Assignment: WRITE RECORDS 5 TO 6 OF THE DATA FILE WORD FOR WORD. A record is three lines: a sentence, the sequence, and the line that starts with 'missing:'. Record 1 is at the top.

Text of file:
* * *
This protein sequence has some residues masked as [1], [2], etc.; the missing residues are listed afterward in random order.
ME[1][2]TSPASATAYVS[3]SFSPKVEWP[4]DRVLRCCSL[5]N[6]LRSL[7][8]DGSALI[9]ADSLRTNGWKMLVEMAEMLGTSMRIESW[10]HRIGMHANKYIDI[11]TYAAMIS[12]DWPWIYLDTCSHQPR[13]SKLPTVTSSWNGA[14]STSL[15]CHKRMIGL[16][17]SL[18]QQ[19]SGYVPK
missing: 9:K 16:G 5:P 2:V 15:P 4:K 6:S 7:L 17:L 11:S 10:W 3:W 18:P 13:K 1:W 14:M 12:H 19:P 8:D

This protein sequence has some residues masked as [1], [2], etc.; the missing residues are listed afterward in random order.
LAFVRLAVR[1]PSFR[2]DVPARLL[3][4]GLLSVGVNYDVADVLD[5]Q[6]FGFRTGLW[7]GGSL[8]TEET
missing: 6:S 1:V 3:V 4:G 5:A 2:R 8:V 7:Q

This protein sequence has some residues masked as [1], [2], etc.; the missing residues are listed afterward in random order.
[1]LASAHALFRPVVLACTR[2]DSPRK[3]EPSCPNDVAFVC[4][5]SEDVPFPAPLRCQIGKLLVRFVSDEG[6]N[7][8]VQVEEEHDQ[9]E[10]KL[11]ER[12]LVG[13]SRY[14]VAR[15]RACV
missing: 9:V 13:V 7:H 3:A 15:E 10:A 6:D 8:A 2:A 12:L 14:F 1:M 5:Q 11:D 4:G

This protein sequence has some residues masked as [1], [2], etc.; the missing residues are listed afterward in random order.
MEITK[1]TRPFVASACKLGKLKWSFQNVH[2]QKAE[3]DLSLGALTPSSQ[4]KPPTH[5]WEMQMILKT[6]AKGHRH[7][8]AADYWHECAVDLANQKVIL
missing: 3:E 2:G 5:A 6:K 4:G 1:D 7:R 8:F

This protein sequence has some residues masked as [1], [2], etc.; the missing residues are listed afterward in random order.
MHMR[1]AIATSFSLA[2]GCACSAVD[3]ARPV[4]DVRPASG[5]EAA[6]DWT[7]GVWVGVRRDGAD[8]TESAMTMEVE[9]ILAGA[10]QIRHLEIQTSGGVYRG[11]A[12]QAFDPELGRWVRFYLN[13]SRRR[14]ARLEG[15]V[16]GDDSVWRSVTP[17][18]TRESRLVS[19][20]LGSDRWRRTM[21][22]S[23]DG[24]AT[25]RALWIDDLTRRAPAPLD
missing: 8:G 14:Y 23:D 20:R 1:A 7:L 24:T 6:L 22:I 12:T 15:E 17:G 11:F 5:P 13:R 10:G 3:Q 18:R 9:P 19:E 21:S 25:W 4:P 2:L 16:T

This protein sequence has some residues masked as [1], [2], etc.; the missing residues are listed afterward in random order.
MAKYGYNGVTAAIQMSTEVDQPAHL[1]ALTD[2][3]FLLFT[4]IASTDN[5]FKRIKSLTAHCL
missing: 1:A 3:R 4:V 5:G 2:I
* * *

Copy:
This protein sequence has some residues masked as [1], [2], etc.; the missing residues are listed afterward in random order.
MHMR[1]AIATSFSLA[2]GCACSAVD[3]ARPV[4]DVRPASG[5]EAA[6]DWT[7]GVWVGVRRDGAD[8]TESAMTMEVE[9]ILAGA[10]QIRHLEIQTSGGVYRG[11]A[12]QAFDPELGRWVRFYLN[13]SRRR[14]ARLEG[15]V[16]GDDSVWRSVTP[17][18]TRESRLVS[19][20]LGSDRWRRTM[21][22]S[23]DG[24]AT[25]RALWIDDLTRRAPAPLD
missing: 8:G 14:Y 23:D 20:R 1:A 7:L 24:T 6:L 22:I 12:T 15:E 17:G 11:F 5:P 13:R 10:G 3:Q 18:R 9:P 19:E 21:S 25:W 4:P 2:L 16:T

This protein sequence has some residues masked as [1], [2], etc.; the missing residues are listed afterward in random order.
MAKYGYNGVTAAIQMSTEVDQPAHL[1]ALTD[2][3]FLLFT[4]IASTDN[5]FKRIKSLTAHCL
missing: 1:A 3:R 4:V 5:G 2:I